Third, heavy crowds means park closures. Walt Disney World is unique in that it shuts down its parks in stages. Here's how those stages work:
Stage 1: In this first phase the parking lot is closed and you will only be admitted using Disney transportation.
Stage 2: The ticket windows are closed (including automatic Ticket Vending Machines) so in this phase, if you don’t already have a ticket for that park, you will not get in. Guests who are re-entering the same park on the same day will be admitted, as will Disney resort guests, annual passholders, and guests already holding park hoppers.
Stage 3: Only those who are Disney resort guests or Annual Passholders will be admitted.
Stage 4: The park is closed to all incoming guests. There is no incoming transportation of any kind.
What does this mean for you? If you are staying offsite, plan on getting to a park early. Even if you have an annual pass, that's not going to matter if you are staying offsite and the parking lot to the park you want to get to is closed, after all. Having a dining reservation isn't going to help you either: If the park is closed, you still will not be allowed to enter. Lastly, many resort guests believe that staying onsite guarantees them entrance to whatever park they choose. That would be wrong. If staying onsite, and a park reaches a Stage 4 closure, you will given admission into a park, just not necessarily one of your choosing.
It's a good bet that the Magic Kingdom is going to close to capacity first, and close early. In years past, Stage 4 closure has happened around 10:30-11:00 a.m., so plan ahead. The park will likely open up later in the afternoon/early evening as crowds lessen a bit, but if the Magic Kingdom is your must do park to ring in the new year, then you want to make sure you are inside those gates early, and stay all day.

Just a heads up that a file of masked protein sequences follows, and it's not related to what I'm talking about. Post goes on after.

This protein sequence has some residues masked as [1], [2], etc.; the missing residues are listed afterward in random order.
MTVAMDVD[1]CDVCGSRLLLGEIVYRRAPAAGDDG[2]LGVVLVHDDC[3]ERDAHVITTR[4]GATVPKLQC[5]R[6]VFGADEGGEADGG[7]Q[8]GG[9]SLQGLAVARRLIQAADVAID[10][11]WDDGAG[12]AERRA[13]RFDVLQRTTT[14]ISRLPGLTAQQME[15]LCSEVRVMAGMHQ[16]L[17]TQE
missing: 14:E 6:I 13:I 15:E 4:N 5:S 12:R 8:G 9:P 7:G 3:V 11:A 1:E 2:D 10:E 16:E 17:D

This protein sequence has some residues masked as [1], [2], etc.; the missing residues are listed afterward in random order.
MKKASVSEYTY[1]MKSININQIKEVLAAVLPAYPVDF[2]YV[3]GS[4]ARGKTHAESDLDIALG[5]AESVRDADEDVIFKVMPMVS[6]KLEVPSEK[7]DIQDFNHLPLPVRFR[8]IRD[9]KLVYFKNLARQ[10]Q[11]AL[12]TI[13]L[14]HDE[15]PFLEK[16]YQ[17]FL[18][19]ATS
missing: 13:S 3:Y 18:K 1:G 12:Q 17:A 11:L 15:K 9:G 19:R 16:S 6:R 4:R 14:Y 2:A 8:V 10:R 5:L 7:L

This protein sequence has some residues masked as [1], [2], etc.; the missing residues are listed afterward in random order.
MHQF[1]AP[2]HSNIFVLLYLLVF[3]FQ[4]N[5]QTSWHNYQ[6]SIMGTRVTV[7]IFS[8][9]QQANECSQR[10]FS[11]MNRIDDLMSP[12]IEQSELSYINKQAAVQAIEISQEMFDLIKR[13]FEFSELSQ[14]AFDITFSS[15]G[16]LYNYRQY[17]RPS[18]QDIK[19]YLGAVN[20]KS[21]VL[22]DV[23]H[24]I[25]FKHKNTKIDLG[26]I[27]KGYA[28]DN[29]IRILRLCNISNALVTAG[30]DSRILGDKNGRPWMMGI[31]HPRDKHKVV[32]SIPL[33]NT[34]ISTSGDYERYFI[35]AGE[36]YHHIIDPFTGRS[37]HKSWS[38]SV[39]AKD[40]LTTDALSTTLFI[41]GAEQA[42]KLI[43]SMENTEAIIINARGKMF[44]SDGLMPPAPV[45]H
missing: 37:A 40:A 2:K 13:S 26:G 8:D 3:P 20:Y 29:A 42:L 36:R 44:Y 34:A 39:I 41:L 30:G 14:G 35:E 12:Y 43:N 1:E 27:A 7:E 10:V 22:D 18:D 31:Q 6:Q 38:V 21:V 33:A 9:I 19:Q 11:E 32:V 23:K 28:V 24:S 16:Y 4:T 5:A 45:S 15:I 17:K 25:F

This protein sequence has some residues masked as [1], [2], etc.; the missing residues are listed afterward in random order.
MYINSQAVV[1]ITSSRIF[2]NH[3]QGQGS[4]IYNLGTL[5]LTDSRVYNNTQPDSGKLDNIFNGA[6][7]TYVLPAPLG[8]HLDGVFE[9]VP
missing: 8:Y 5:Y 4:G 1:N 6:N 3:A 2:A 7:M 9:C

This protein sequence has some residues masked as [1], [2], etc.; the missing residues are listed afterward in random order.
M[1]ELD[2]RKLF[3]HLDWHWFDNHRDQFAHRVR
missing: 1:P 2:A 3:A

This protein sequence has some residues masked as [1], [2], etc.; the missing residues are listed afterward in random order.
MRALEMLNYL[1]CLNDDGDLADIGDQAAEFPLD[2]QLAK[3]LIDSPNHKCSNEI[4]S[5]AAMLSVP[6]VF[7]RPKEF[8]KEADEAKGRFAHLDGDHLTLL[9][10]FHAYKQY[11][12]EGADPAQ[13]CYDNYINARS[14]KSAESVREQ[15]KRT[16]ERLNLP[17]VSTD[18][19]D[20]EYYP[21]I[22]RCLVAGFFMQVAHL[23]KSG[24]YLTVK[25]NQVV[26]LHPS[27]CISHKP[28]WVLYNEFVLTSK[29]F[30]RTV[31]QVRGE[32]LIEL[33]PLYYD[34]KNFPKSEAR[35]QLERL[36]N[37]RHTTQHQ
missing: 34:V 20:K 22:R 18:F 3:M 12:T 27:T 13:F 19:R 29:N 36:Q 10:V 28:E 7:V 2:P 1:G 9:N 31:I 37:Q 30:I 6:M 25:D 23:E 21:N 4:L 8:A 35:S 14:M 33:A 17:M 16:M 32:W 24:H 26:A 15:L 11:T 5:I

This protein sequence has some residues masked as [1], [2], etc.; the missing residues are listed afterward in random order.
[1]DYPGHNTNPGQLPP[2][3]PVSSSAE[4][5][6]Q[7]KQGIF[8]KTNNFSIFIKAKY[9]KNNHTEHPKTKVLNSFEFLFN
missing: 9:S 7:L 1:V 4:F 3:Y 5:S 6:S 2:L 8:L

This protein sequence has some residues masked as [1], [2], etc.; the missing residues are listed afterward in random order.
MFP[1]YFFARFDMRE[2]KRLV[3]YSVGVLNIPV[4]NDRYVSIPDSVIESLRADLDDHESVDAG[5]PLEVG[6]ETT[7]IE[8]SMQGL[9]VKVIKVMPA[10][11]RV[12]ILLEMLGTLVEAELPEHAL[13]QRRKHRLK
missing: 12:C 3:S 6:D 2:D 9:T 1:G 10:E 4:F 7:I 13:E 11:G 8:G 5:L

Remember that if you arrive at a park and then choose to leave, it's not a guarantee that you will get back in. If Hollywood Studios or Epcot were to close, I would expect them both to happen later in the afternoon/evening, if at all. All reports indicate that guests have been able to get into Hollywood Studios even at 5 or 6 p.m. with no problems, and Epcot, due to its size, has not closed, though World Showcase can be a log jam of people, with people grabbing spots to watch the fireworks 3-5 hours in advance. Animal Kingdom won't close to capacity, but it won't be open past 8 p.m., either.
Celebrating a major holiday at one of the Disney parks can be exciting, and create happy memories to last a lifetime. You just have to remember to have realistic expectations about what you will be able to accomplish that day, and bring your patience. Regardless of which park you decide to ring in 2012 in, just keep repeating this mantra - "I am here for the experience, not the attractions."
Have you spent New Year's Eve at Disney before, or will you be this year? Share your stories with us in the comments!